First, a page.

2: Ensure when you attach a push-on pump head to a Presta valve that you put it on straight, otherwise you may gradually bend the valve core until it breaks off. (Same thing when you detach the pump head – pull it backwards and not sideways.) Paying attention here preserves the lifespan of the tube.

3: A small amount of air may escape when detaching a pump from a Presta valve. This is normal. If it has one, make sure the valve’s removable core is tightly done up. You can tighten it with a small valve core wrench.

4: Whatever type of pump you use, it’s important to push and pull it to the full extent of its travel. It is only towards the end of each stroke that air enters the tire. This is the point where pressure in the pump exceeds the tire pressure. Stopping the stroke short creates a disproportionate amount of extra work.

5: Once you’ve reached the desired tire pressure, assuming you are monitoring that, remove the pump head or hose and do the nut up on the Presta valve. Replace the cap if you wish, though that’s more useful on a Schrader valve because the vital air-sealing components are exposed.

At a gas station

1: First, read the instructions on the air machine to determine maximum pressure. It might be the case that you can’t achieve enough pressure if you have a thin road tire. If it looks possible, screw the Presta valve adapter onto your Presta valve after first releasing a little air from the tire (if there is any).

2: Enter a target pressure if the machine is digital. It’s unwise to enter the tire’s max pressure, as the way these machines often work is to overinflate slightly then back up. Allow a minimum leeway of 10 PSI. Some air machines have an analog gauge near the nozzle.

3: Fit the nozzle onto your valve and inflate in the shortest bursts possible. Why? Even though the pressure of your bike tire is likely higher than that of a motorbike or car, it doesn’t hold anywhere near the volume of air. It’s the flow of air entering the tube and tire that you need to worry about.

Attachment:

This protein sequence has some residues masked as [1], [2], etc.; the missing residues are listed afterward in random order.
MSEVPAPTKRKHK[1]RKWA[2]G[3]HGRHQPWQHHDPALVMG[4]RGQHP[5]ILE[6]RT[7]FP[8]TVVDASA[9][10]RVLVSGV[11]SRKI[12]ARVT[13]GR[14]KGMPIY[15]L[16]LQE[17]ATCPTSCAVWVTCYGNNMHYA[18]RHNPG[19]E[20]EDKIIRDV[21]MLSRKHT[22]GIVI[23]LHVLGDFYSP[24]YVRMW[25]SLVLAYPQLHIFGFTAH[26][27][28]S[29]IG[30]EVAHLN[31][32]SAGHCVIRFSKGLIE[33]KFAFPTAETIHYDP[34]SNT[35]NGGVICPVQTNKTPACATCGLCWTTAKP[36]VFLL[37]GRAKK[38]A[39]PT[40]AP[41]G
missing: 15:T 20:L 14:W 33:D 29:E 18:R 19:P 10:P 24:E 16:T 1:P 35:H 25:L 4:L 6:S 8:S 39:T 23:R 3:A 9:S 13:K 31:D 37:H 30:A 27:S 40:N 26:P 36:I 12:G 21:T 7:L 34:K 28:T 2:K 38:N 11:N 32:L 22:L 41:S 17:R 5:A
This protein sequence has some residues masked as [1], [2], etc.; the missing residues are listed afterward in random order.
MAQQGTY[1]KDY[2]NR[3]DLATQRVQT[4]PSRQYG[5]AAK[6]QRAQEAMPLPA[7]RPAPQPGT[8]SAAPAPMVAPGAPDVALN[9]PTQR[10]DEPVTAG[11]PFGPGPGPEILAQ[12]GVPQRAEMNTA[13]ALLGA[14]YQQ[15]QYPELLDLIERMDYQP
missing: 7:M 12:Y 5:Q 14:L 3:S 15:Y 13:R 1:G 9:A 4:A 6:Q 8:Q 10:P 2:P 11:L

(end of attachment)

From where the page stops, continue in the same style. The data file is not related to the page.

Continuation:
4: When you’ve reached the desired pressure, remove the nozzle. The danger with a gas station air machine is that you may blow your tire and damage the wheel rim, scaring yourself in the process with the noise. Do not try it if there is no way to track pressure. A portable pressure gauge is handy to have.

Some air machines warn against pumping bike tires, while others permit it up to 60 PSI.

That’s a rideable pressure on many road tires, even if it’s sub-optimal.


Can You Inflate a Presta Valve Without an Adapter?

What if you’re out on a ride, have no serviceable pump or Presta valve adapter and need to pump your tire up?

Or maybe you’re at home with a multi-valve pump head, and the Presta side of it expires just before a ride?

Here’s a common hack using a plastic Presta valve cap:

1: Cut the tip off a plastic Presta valve cap.

2: Screw the lower part of the cap onto the valve upside-down.

3: Attach a Schrader push-on pump head and pump up your tire.

Video: How to use a Presta valve with any pump

In Conclusion

A Presta valve adapter offers a more robust and universal way of pumping up a high-pressure tire.

Not only could it get you out of a fix, but it might also extend the lifespan of a twin-headed pump head or hose.

Surely that’s worth two bucks?

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Glenn Harper
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When Glenn isn't writing for BikePush, he can often be found cycling on his local rural roads. If he can help you benefit from bicycling in some small way, He’ll consider it a win.